Factor analysis and Principal components analysis, what's the difference?
by Lauri Tarkkonen
Factor analysis is based on the model
x = Bf+e, and cov(x)=Acov(f)A'+cov(e), one can make some further assumptions say cov(f)=I and
cov(e)=D (diagonal), so the covariance is simplified to cov(x) = BB'+D = S.
Principal components are by definition:
u = A'x, such as V(u(i)) = a(i)'x is maximum a'a = 1 and the u(i) are orthogonal. Then cov(u) =
A'cov(x)A, A'A and AA' are I, thus cov(x) = S = AA' . The factor analysis is a statistical model and the
principal componentsare just a linear transformation of the original variables. Anyway, in factor analysis
S-D = BB' and in principal components S = AA'.The difference in B and A is that you remove the D,
the variances of the errors in FA but not in PCA. If there is no errors (it is easy to show that the same
applies if all error variances are equal) the two methods will give you the same results.
If there is significant differences in the communalities of the variables, the two methods differ. So what
is the proper one. If you do not assume measurement errors then use PCA; if you think there are
measurement errors use FA.
I would like to put it this way:
You all know the thing called the blueberry pie. First you take some dough, make a bottom of
it, go to the forrest and pick some blueberries. If you believe in PCA, you put everything in your
basket on top of the how. If you believe that there is something in your basket like leaves,
needles, frogs that do not belong to the blueberry pie, you blow strongly while you pour your
berries to the pie. Most things that do not belong to the pie fly away, you might loose some
berries as well, but the taste is perhaps more of blueberries. If you did good job in picking your
berries, there is no difference.
So why is this so difficult? Why do we always have this discussion?
In the beginning, there was T.W Anderson and his Introduction to Multivariate Analysis (-58). It started
with PCA and told us that in the appendix (was it F) there is a funny thing called the Factor analysis. All
the statisticians thought that PCA is the proper method and FA is some magic developed by some
psychologists and you should not take it seriously.
Remember FA had this rotational indeterminacy.
Then: Lawley come up with the Maximum Likelihood solution. Now the statisticians had to accept FA
as a bona fide statistical model. If there was Maximum Likelihood estimates for something, it must be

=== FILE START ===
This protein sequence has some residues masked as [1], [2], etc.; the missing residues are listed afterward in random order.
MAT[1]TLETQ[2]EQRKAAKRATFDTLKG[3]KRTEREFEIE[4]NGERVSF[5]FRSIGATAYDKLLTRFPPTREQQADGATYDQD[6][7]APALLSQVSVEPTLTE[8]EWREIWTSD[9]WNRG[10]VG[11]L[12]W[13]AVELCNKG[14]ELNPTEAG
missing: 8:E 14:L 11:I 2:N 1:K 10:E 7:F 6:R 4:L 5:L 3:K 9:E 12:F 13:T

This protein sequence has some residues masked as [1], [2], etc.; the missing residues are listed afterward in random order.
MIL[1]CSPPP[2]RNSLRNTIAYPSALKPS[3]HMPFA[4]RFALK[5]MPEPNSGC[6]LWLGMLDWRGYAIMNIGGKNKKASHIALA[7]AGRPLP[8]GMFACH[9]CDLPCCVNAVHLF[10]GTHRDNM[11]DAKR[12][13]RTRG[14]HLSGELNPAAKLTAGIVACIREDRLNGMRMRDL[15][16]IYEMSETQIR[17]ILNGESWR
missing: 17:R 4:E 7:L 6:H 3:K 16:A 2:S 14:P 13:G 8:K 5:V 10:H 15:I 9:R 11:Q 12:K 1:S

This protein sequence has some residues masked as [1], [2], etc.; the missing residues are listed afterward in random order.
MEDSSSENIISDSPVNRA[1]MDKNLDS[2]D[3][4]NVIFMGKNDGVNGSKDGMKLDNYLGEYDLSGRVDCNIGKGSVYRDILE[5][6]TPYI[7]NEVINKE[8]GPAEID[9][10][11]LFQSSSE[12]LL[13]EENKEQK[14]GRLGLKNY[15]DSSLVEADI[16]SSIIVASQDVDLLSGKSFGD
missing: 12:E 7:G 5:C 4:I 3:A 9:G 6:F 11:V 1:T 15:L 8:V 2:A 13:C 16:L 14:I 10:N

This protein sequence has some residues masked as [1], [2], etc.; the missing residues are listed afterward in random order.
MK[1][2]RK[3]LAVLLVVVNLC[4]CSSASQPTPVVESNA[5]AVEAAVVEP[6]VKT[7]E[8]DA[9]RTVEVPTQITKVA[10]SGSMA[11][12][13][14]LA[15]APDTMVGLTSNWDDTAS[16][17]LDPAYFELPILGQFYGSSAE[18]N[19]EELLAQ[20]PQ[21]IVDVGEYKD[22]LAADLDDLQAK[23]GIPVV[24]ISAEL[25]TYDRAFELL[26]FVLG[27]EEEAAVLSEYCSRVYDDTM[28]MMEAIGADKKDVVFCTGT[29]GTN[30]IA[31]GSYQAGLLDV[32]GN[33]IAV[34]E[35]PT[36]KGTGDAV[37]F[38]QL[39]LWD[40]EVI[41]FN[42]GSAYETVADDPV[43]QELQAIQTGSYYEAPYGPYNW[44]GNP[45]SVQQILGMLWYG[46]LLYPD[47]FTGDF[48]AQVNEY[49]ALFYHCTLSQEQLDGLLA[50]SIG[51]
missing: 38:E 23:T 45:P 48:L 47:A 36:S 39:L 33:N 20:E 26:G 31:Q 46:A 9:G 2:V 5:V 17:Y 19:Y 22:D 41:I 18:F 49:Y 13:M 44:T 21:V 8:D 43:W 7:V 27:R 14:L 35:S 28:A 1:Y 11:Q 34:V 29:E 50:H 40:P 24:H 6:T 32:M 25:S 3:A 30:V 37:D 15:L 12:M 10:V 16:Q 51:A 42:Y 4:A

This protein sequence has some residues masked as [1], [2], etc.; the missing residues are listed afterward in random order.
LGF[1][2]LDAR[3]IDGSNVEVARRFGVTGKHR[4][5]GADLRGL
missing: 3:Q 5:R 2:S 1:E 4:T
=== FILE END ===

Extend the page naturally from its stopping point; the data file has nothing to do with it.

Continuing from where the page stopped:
the real thing. They realized that there was no theoretical base but the simplicity and the lack of
indeterminacy speaking for the PCA.
Because both solutions were derived by the same solution of the eigenvalue problem, the spectral
decomposition of a symmetric matrix, both analysis was performed with the same computer program.
You just told it: do you have the communality estimation or not. Some programmers, like the maker of
SYSTAT did not even understand the difference. Because the default value varied, so the naive users
kept on getting whatever the programmers had to think as the main method.
Still more confusion:
The calculation of the factor solution has been two stage. Earlier the first stage was calculated by the
'principal axes' method. Some people do not see the difference with 'principal axes' and 'principal
components'. They might have factors but they claim they have principal components.
If you bother to stick to the definition of 'principal components' you will not rotate them, because if you
rotate, the maximum variance part is not true anymore.
In some areas the use of multivariate methods was started during the time when the statistician felt that
PCA is the method and FA is some trick, there they swear still by PCA, because all the articles have
Some like PCA better because it gives sometimes higher loadings, but for some reason they still want
to remove leaves and frogs from their blueberry pie.
Hope this helps.
- Lauri Tarkkonen
Lauri Tarkkonen / email: email@example.com Tel:+358 0 666108
Korkeavuorenkatu 2 b B 11, 00140, Helsinki, Finland FAX +358 0 1913379